What to do when someone you love needs treatment: motivation for change.

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When someone you care about is struggling with alcohol addiction, drug addiction, or both you are placed in one of the most difficult positions you can imagine. It feels like you are watching a video of that person speeding down the freeway carelessly, not wearing their seatbelt, and heading towards disaster. You know what they are doing is destructive; you know they probably want much more for their life than a fiery crash, and you are left to watch; unable to take control of the car. Are you left to just watch or is there some way you can influence the situation? This is the dilemma that many families and loved ones of the alcoholic and/or addict face. The most troubling part of the whole scenario is the fact that these individuals are not inherently bad people, in fact the majority of those struggling with alcohol and/or drug addiction are extremely “good” people, just like you or I, with a serious problem that they can’t seem to break free of on their own. This makes watching that much more difficult. What do you do?

The family or loved one of the person struggling is likely the closest to that person and inevitably has the most credibility in the eyes of the struggling addict/alcoholic. If this person has the ability to openly discuss the individual’s problem and offer support for seeking addiction treatment it should be done. This is the most desired scenario where the individual admits that such support is needed and actively pursues help even with the assistance of others. In this scenario there is likely to be a high level of motivation to change on the part of the individual and this motivation translates into greater outcomes for substance abuse treatment. This is obviously the best case scenario and many find themselves less fortunate than to merely have everything fall in place. In fact, many families identify the individual’s problem far before that person deals with acceptance. So what would you do in this scenario?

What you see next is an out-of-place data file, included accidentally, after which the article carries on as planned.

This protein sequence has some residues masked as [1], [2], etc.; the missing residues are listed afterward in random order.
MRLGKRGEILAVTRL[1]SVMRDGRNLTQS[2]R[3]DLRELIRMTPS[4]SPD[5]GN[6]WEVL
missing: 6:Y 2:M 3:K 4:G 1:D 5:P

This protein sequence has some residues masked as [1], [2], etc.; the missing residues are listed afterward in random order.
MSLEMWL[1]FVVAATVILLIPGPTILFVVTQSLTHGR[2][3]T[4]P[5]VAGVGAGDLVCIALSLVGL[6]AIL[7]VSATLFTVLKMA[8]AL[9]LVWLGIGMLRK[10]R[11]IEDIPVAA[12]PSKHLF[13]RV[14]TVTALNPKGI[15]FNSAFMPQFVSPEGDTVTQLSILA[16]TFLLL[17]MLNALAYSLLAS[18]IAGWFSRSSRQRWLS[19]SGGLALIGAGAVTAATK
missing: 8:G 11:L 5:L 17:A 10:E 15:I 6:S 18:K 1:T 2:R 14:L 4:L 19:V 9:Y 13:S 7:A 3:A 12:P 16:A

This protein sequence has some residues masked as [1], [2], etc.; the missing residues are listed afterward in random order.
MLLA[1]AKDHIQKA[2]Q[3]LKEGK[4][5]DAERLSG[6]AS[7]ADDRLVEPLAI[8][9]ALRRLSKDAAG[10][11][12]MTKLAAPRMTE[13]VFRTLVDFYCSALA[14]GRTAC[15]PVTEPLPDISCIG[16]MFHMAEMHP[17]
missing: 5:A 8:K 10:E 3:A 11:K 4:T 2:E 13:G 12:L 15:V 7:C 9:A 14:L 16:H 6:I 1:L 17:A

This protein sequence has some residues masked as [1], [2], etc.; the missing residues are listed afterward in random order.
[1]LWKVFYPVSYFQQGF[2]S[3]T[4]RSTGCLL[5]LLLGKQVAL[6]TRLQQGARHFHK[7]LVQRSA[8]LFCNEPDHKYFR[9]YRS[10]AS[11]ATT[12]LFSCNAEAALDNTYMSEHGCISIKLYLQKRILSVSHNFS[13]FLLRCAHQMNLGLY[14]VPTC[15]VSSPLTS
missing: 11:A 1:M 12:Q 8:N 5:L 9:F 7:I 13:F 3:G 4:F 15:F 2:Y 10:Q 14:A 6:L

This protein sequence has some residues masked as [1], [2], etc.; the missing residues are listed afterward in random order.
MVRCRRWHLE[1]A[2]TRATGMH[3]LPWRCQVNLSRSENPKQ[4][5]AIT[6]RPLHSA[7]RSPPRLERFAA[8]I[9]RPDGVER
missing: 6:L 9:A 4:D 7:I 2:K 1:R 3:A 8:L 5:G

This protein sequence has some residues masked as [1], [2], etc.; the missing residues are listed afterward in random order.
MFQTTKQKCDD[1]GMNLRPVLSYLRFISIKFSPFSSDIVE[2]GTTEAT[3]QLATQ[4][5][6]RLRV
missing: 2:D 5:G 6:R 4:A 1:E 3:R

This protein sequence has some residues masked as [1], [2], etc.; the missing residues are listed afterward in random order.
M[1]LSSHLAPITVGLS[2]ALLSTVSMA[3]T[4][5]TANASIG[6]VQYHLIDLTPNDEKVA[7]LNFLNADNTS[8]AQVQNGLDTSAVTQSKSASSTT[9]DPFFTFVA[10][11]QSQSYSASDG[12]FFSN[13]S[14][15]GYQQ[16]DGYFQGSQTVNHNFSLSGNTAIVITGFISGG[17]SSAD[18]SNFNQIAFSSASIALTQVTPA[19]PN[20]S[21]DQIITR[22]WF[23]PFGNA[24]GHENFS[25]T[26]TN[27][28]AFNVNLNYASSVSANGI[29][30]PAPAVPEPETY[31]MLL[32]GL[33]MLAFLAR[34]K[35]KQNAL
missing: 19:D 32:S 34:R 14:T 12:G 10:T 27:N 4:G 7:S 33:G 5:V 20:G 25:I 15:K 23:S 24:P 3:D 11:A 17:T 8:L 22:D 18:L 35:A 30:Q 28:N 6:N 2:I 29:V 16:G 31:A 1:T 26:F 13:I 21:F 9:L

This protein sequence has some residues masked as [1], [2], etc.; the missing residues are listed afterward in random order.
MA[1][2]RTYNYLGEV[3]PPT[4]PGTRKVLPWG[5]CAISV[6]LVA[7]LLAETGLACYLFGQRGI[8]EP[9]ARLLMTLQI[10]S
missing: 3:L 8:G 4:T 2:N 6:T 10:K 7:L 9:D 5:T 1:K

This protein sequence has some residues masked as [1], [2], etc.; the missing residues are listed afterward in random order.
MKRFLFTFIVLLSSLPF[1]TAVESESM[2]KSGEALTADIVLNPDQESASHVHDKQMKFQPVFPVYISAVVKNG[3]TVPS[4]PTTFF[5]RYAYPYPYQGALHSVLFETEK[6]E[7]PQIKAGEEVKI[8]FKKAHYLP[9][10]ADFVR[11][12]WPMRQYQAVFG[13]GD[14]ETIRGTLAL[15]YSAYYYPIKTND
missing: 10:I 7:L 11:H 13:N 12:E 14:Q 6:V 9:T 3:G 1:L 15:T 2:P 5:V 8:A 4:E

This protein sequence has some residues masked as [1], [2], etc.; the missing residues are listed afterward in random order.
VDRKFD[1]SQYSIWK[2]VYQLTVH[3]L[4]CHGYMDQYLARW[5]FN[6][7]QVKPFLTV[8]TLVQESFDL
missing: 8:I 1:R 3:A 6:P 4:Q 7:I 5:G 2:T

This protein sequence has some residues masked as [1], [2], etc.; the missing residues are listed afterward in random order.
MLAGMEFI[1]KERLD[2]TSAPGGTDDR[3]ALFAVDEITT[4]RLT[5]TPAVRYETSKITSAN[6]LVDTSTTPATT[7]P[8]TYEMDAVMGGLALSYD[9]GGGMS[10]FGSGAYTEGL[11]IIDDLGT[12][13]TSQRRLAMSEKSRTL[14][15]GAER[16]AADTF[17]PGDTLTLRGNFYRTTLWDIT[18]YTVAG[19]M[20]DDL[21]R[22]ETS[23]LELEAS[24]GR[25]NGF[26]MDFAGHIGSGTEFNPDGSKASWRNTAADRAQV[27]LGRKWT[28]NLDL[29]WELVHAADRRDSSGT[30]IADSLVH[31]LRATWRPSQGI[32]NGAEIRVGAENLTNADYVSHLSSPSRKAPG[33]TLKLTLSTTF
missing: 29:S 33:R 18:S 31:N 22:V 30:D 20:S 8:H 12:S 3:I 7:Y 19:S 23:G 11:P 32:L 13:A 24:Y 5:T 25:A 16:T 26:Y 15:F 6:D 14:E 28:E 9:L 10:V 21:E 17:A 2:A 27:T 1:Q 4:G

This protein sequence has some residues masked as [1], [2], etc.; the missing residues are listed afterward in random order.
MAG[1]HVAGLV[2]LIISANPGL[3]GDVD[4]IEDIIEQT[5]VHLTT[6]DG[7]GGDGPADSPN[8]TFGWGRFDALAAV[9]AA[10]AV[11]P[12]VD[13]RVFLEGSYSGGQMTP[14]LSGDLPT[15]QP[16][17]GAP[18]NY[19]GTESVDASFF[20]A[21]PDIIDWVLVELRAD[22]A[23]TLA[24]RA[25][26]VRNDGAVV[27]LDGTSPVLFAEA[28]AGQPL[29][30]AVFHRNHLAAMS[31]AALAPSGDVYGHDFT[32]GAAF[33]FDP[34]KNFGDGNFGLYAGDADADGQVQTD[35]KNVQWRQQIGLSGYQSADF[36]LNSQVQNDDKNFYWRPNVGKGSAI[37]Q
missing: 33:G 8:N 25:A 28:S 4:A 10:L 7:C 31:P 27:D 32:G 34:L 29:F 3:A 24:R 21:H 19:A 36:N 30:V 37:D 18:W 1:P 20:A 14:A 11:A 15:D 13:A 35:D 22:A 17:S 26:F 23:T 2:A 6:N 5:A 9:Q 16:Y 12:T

The facts are this; we are dealing with free will. It is highly unlikely that an individual can be forced into treatment unless they are a threat to themselves or others and require a psychiatric hold at a local hospital or psychiatric facility. So you are left with the individual in denial who is not willing to change at the moment. This is where interventions come into use. Interventions for alcohol and drug addiction have a high success rate for facilitating an individual’s entrance into an alcohol or drug rehab but this does not always translate into treatment outcome. The intervention is a way to openly share an individual’s impact on others and challenge their thinking in the hope that they might come to realize what is going on in their life.

The most beneficial track that the family can make is one that is constantly supportive without enabling continued negative behavior of the individual. Remind the individual that you are there to support their recovery when they are ready but that you will not support behavior that will ruin their life.